A Shore method of hearing from the Left

You’ll probably recall, as part of my coverage of the recent Delmarva Chicken Festival, that I brought up a new group called Let’s Be Shore. It’s a project of the Maryland Humanities Council, explained the nice lady manning (or would that be womanning?) the tent, and they’re looking to create a dialogue about our way of life.

Well, the other day I received an e-mail from Michelle Baylin, who’s the Communications Manager of the Maryland Humanities Council. It read in part:

I was writing to ask if you would consider additional posts and wanted to let you in on an update:  we are planning our first panel discussion, during the Chesapeake Folk Life Festival on July 28th at 3pm, with some of our video portrait subjects participating.  We’ll also have a Sharing Station tent at the festival as well.

Let’s Be Shore seeks, through the use of the humanities, to bring people with divergent perspectives together for respectful dialogue, offering a platform for residents to express views on the issues of land use, agriculture, the economy, and water quality along Maryland’s Eastern Shore.  Conservative views are an important component to presenting a balance of opinion! (Emphasis in original.)

Well, let’s add up the score: you got at least one additional post and I definitely have conservative views. But I knew nothing about the Chesapeake Folk Life Festival until I looked it up – it’s held in the quaint but picturesque town of St. Michaels. There’s nothing farther down the Shore just yet, so this partial effort at a response will have to suffice for now.

As always, I’m a little suspicious of these attempts at “dialogue” and togetherness because my experience has been that those who gain control of the group tend to also want to control a lot of other activities – case in point, the Wicomico Neighborhood Congress, which eventually devolved into an agenda-based group that seemed to screech most loudly against developing new neighborhoods (which, ironically enough, would be potential new members.) They eagerly climbed aboard the “growth is bad” bandwagon personified by this guy.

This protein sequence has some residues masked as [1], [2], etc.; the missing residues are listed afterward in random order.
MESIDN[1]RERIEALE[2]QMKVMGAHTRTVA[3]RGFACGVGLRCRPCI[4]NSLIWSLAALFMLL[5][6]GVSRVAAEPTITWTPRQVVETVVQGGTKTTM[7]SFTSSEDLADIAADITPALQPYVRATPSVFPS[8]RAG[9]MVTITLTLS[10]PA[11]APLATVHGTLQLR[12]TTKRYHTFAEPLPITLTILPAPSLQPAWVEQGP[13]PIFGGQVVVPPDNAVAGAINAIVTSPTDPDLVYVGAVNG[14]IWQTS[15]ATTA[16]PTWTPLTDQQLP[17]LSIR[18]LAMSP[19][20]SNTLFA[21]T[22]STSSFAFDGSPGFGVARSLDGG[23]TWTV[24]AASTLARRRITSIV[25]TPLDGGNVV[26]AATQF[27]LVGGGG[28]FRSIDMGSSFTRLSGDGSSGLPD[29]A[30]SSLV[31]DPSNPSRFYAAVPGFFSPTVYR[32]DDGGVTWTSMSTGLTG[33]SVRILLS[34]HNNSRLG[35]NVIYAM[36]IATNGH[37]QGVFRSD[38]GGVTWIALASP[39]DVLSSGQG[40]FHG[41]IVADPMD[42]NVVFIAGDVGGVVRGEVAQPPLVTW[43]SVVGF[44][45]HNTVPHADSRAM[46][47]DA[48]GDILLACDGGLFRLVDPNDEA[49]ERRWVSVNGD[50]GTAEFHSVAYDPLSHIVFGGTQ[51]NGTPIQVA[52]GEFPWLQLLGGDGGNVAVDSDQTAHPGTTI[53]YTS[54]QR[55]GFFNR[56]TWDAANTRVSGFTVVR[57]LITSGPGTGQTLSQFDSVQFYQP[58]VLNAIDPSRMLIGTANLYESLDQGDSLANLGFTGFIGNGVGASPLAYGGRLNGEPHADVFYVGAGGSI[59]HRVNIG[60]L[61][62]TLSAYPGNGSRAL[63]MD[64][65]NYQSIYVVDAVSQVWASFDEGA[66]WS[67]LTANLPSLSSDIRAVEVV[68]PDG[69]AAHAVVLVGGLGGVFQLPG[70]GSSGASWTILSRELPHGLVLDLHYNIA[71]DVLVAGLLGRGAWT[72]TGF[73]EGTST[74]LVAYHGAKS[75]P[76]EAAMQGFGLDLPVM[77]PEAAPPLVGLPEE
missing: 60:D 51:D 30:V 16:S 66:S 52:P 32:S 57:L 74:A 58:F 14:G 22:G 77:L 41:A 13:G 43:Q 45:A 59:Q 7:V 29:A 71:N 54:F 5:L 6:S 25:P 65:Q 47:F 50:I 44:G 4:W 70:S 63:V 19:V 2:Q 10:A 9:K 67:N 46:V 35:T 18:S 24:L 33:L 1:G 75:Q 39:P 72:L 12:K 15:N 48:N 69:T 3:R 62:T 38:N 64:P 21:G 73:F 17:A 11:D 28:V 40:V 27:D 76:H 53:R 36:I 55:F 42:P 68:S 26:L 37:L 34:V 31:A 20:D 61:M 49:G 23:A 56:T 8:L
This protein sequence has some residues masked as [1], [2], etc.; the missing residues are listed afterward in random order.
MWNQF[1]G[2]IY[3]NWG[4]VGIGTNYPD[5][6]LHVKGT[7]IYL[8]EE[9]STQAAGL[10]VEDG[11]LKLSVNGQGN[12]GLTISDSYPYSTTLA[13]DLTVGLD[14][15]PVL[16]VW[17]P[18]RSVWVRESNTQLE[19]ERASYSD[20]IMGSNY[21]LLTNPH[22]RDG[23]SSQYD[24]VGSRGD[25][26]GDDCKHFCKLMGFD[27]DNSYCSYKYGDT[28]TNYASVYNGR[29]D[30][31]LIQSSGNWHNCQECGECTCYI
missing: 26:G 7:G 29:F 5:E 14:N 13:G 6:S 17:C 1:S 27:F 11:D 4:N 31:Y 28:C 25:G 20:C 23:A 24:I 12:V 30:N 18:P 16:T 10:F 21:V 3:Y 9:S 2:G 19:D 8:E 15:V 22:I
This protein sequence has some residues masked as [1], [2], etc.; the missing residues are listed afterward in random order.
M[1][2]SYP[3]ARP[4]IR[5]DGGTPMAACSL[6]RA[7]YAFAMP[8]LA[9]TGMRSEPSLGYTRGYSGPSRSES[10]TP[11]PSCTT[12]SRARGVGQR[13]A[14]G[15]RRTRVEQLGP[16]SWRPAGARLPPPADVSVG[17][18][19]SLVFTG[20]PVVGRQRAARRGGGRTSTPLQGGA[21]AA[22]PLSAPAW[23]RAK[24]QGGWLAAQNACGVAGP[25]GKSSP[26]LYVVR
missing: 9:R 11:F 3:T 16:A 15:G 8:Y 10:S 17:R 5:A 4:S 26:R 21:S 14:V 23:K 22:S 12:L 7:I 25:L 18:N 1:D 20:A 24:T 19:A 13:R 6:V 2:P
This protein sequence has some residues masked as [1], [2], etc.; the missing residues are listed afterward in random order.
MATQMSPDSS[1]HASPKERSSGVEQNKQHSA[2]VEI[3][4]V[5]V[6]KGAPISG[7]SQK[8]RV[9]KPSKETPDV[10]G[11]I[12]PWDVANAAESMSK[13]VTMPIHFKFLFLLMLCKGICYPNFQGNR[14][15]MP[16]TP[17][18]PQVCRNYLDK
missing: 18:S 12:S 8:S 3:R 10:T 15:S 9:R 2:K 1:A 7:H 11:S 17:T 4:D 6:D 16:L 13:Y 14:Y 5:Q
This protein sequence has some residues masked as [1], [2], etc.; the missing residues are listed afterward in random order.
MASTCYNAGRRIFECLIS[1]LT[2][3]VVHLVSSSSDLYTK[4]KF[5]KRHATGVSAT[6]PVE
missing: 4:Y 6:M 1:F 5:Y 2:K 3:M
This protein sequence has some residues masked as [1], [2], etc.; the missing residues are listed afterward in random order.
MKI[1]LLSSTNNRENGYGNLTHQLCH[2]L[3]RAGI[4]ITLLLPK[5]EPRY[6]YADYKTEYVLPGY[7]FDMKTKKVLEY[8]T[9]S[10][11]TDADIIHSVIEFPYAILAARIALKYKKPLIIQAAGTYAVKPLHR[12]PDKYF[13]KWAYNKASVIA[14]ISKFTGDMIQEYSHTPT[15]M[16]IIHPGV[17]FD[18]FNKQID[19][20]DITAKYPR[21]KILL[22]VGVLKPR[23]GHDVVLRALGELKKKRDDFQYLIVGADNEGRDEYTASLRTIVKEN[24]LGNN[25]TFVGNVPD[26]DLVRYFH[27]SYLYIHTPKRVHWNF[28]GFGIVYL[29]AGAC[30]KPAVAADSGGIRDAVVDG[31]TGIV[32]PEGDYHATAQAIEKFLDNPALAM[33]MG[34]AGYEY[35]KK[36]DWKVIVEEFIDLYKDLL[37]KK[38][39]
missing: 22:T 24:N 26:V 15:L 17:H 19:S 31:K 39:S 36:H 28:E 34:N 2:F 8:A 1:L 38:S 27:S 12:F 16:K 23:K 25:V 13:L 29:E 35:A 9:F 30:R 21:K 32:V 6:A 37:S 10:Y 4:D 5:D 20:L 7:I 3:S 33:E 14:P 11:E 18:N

On the other hand, the tendency of conservatives to just want to be left alone by big government also means they’re not going to speak out as forcefully and we all know the squeaky wheel gets the grease.

But insofar as the quality of Chesapeake Bay is concerned, of course I’d like it to be clean as well. Yet I’m quite aware that to get it as pristine as it was when the only things which moved around here were a few Indians and plenty of wild game is not very realistic. To think otherwise is a pipe dream only a non-profit or government agency which would like to assure itself a perpetual slice of the taxpayer revenue pie would think up.

More importantly, if we ever got it back to that state the Chesapeake Bay Foundation would have no more reason to exist, so do you think they’ll ever give the Bay an “A” for cleanliness? I doubt it, because they’ll continually move the goalposts and we’ll be lucky if they get it above a “C”. In fact, the stated goal of the CBF is to restore the Bay to its state when first discovered, but there are several million people who would have to be forcibly relocated for that to occur. Not that the CBF seems to mind.

Instead, they advocate policies which will make growth more difficult and expensive in the entire Bay watershed, with a little bit of indoctrination thrown in:

Education will serve as a means to citizen engagement and behavior change…Drawing on the beneficial results of CBF educational efforts, we will engage adults and young people in a campaign to see that good laws and regulations are developed, introduced, passed, and enforced.

So that’s what we on the pro-growth side are up against, and it wouldn’t surprise me to eventually find the CBF’s hand (or money) in this effort at “dialogue.”

Speaking of money, as of last year the Maryland Humanities Council derived the bulk of its income from the National Endowment for the Humanities, with a smaller portion coming from various state departments. It’s worthy to note as well that the National Endowment of the Humanities requested over $154 million of your tax dollars for FY2013. Thus, you and I are paying for this.

The question is whether they’ll actually listen to conservative voices of reason who would like nothing better than securing a cleaner Bay without sacrificing the vast potential this area still has.